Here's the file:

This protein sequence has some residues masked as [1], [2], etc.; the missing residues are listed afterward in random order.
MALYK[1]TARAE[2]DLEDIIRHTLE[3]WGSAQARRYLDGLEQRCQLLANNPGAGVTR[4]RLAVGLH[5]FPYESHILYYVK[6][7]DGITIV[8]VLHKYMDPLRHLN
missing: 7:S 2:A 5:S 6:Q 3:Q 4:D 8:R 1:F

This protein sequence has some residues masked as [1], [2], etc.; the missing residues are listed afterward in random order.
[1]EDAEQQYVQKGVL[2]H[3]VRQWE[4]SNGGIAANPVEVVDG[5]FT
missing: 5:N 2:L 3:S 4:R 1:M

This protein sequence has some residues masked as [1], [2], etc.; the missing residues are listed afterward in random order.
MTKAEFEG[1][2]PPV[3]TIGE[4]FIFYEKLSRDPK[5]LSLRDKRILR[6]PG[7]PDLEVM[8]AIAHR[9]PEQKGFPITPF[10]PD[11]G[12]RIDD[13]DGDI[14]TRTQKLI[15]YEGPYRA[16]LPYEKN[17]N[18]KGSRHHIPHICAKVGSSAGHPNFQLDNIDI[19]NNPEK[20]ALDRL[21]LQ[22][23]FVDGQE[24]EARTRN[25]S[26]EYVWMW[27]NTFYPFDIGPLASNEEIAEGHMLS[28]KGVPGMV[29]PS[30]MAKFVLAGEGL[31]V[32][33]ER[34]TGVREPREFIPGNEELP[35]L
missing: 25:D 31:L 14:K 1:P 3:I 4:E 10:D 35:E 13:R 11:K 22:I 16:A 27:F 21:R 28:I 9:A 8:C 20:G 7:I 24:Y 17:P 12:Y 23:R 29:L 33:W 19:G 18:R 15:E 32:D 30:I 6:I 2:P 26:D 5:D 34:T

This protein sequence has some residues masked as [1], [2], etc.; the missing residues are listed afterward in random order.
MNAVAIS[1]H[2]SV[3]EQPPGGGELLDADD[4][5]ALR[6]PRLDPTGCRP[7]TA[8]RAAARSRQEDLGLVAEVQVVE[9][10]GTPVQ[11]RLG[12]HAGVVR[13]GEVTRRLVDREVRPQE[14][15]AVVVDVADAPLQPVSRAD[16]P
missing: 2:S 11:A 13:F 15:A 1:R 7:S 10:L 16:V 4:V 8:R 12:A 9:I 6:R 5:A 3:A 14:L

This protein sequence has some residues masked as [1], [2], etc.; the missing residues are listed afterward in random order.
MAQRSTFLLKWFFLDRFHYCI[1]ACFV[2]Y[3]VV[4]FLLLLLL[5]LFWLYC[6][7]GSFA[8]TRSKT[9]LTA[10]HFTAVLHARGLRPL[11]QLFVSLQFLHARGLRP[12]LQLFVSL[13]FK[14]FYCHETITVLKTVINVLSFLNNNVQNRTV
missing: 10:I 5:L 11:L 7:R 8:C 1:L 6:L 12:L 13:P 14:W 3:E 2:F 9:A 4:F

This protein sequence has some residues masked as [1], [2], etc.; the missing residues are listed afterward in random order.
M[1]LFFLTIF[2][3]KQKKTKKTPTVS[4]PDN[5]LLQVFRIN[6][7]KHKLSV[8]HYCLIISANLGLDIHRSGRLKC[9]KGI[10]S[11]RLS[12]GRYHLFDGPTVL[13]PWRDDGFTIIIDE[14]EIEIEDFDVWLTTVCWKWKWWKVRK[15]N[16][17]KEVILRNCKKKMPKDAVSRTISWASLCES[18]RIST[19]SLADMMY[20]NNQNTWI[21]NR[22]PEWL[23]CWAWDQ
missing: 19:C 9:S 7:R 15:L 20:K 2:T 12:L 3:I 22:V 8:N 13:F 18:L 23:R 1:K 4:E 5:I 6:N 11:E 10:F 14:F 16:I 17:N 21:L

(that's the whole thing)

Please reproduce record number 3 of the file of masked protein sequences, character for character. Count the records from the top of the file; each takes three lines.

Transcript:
This protein sequence has some residues masked as [1], [2], etc.; the missing residues are listed afterward in random order.
MTKAEFEG[1][2]PPV[3]TIGE[4]FIFYEKLSRDPK[5]LSLRDKRILR[6]PG[7]PDLEVM[8]AIAHR[9]PEQKGFPITPF[10]PD[11]G[12]RIDD[13]DGDI[14]TRTQKLI[15]YEGPYRA[16]LPYEKN[17]N[18]KGSRHHIPHICAKVGSSAGHPNFQLDNIDI[19]NNPEK[20]ALDRL[21]LQ[22][23]FVDGQE[24]EARTRN[25]S[26]EYVWMW[27]NTFYPFDIGPLASNEEIAEGHMLS[28]KGVPGMV[29]PS[30]MAKFVLAGEGL[31]V[32][33]ER[34]TGVREPREFIPGNEELP[35]L
missing: 25:D 31:L 14:K 1:P 3:I 4:E 10:D 35:E 13:R 11:K 22:I 16:A 27:F 21:R 28:I 9:A 8:C 20:G 7:I 24:Y 17:P 12:Y 23:R 29:L 33:W 19:G 18:R 15:E 32:D 30:I 6:I 2:P 26:D 5:D 34:T